The Answer to That Is It Depends
Video Transcribed: Can I refuse a search at the airport? My name is Brian L. Jackson. I’m an attorney in Tulsa, Oklahoma. Today, we’re going to talk about whether or not you can refuse a search at the airport.
The answer to that is it depends. If you were approached in the parking lot of the airport by a uniformed police officer, for instance, or anybody with a badge in the parking lot, and they asked to search you, then yes, you can refuse that. You’re out in the parking lot. If they don’t have probable cause, you do not have to consent.
Now, it’s a little bit of a different situation if you were talking about going through the security gates or going through customs. When you go through the security gate, you are implicitly consenting to a search as a condition of being allowed into the secured area of the airport.
So that search, they do not need probable cause for. Furthermore, anytime you pass through a port of entry into or out of the United States, ie., the customs line, again, basically, you are subject to a search without probable cause.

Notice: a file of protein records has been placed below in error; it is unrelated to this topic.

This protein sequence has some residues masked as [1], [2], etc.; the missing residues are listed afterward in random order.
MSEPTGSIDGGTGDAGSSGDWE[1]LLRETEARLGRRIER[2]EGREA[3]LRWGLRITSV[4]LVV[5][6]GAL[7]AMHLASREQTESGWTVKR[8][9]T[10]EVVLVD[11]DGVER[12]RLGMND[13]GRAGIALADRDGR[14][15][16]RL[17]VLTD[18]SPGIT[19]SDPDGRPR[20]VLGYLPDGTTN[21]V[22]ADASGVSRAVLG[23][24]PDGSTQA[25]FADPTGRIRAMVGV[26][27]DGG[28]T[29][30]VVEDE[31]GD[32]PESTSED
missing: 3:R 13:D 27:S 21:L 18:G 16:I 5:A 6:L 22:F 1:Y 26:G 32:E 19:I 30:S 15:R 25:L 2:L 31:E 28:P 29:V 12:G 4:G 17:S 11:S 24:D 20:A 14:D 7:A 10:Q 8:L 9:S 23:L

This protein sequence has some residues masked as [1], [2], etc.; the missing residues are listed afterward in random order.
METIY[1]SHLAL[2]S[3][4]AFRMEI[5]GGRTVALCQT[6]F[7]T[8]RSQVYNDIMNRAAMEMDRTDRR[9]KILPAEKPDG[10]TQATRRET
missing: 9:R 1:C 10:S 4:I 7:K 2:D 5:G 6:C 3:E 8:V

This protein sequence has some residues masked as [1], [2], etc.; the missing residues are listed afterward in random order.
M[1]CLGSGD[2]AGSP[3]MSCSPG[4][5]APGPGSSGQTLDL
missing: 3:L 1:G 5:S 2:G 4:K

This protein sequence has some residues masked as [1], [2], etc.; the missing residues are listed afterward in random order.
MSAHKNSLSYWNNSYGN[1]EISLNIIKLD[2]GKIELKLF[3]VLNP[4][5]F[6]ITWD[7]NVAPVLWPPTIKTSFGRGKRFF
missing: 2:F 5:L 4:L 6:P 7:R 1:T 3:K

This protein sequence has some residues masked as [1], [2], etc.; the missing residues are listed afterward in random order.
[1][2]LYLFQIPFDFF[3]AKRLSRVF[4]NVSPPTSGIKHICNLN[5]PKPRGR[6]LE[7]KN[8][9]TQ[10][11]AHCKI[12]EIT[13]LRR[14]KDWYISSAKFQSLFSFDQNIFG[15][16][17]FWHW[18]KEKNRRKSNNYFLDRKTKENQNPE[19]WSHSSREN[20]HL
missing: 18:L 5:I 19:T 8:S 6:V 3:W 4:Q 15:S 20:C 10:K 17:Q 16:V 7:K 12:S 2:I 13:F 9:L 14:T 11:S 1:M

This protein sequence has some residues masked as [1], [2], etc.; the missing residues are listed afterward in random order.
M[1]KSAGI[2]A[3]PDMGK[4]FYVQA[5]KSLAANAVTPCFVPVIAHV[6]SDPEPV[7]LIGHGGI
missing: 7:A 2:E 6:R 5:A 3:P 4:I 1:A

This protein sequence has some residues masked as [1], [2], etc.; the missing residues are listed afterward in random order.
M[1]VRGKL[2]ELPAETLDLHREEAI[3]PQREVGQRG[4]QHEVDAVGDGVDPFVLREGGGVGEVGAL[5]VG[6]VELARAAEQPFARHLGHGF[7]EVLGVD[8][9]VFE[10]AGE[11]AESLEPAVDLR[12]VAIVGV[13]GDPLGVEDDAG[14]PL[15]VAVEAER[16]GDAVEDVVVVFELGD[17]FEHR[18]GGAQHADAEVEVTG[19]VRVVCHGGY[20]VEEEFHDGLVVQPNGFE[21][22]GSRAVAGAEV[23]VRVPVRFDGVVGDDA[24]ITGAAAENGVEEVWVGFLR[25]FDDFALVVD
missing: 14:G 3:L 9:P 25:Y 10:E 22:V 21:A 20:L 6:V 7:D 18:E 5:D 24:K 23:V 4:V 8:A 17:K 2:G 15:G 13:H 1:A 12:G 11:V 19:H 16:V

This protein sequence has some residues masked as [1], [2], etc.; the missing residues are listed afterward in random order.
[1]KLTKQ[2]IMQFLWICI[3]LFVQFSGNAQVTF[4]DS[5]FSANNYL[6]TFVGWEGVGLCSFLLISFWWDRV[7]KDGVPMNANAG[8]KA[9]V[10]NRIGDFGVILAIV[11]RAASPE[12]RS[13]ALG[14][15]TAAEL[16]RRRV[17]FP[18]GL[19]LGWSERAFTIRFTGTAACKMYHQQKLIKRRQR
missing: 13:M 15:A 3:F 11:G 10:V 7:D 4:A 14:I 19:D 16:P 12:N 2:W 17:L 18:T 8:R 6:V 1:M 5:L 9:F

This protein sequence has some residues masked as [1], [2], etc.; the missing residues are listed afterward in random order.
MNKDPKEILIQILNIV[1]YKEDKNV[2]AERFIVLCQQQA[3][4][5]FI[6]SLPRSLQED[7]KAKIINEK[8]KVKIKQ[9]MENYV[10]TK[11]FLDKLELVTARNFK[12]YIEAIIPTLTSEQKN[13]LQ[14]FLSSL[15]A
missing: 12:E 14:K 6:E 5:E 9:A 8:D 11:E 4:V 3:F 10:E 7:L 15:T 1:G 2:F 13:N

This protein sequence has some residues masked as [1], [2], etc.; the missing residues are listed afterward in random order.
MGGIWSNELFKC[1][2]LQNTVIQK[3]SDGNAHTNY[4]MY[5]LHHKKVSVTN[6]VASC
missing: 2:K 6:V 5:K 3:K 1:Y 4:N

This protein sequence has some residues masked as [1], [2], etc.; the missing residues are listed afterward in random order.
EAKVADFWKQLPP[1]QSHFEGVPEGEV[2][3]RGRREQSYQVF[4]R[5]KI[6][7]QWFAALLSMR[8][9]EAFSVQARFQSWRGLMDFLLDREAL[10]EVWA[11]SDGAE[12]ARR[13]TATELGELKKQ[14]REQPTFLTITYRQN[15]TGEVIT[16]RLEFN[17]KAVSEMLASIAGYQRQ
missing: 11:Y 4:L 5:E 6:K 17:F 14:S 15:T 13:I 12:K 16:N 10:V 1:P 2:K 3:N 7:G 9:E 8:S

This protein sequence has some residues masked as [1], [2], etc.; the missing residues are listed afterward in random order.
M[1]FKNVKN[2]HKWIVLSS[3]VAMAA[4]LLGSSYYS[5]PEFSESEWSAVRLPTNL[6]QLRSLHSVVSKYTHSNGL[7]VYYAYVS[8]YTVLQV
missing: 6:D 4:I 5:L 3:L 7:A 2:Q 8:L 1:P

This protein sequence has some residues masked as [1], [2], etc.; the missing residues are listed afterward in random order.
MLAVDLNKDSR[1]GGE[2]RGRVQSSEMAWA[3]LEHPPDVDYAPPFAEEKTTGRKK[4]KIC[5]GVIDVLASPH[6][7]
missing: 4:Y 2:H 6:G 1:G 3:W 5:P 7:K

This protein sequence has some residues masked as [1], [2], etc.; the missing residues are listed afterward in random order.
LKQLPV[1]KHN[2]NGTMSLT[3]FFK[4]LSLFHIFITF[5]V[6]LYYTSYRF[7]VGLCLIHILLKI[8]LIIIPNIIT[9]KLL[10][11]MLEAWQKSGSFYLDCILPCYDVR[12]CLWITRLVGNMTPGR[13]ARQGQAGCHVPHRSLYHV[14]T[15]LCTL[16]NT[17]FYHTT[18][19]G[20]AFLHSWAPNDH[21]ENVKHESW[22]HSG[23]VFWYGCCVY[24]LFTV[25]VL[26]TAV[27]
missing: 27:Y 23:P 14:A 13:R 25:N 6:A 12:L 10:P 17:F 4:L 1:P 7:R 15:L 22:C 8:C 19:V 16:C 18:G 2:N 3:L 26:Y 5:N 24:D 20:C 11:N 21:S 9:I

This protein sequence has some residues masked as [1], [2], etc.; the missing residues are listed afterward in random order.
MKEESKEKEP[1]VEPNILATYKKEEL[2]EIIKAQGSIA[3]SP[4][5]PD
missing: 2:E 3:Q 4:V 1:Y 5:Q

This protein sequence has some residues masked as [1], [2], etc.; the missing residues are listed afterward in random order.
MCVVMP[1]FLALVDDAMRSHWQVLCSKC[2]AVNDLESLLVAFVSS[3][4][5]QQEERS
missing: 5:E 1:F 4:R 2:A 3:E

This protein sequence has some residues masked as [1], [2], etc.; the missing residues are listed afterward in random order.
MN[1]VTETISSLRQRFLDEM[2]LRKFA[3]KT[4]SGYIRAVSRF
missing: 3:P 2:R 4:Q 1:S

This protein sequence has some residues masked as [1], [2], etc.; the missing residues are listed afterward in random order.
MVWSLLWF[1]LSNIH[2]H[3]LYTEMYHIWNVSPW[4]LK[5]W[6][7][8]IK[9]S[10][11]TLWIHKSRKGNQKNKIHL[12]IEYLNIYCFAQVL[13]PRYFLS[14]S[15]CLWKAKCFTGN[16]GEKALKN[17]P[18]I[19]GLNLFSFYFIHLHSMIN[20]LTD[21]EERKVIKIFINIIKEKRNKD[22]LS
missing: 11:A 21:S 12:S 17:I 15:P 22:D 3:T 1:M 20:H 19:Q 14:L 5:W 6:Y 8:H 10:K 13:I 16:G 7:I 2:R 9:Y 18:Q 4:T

That’s a different situation than if you were out in public. Out in public, the cops would need probable cause if they want to stop you and search you, other than if it’s pursuant to a Terry frisk, which is a discussion for another day, other than to say that if they have reasonable suspicion you’re carrying a weapon, they can frisk you to see if you have a weapon if they would otherwise have a reason to stop you. But when you go through the security gate at the airport or when you go through customs at the airport, you are essential, as I said, you are subject to search.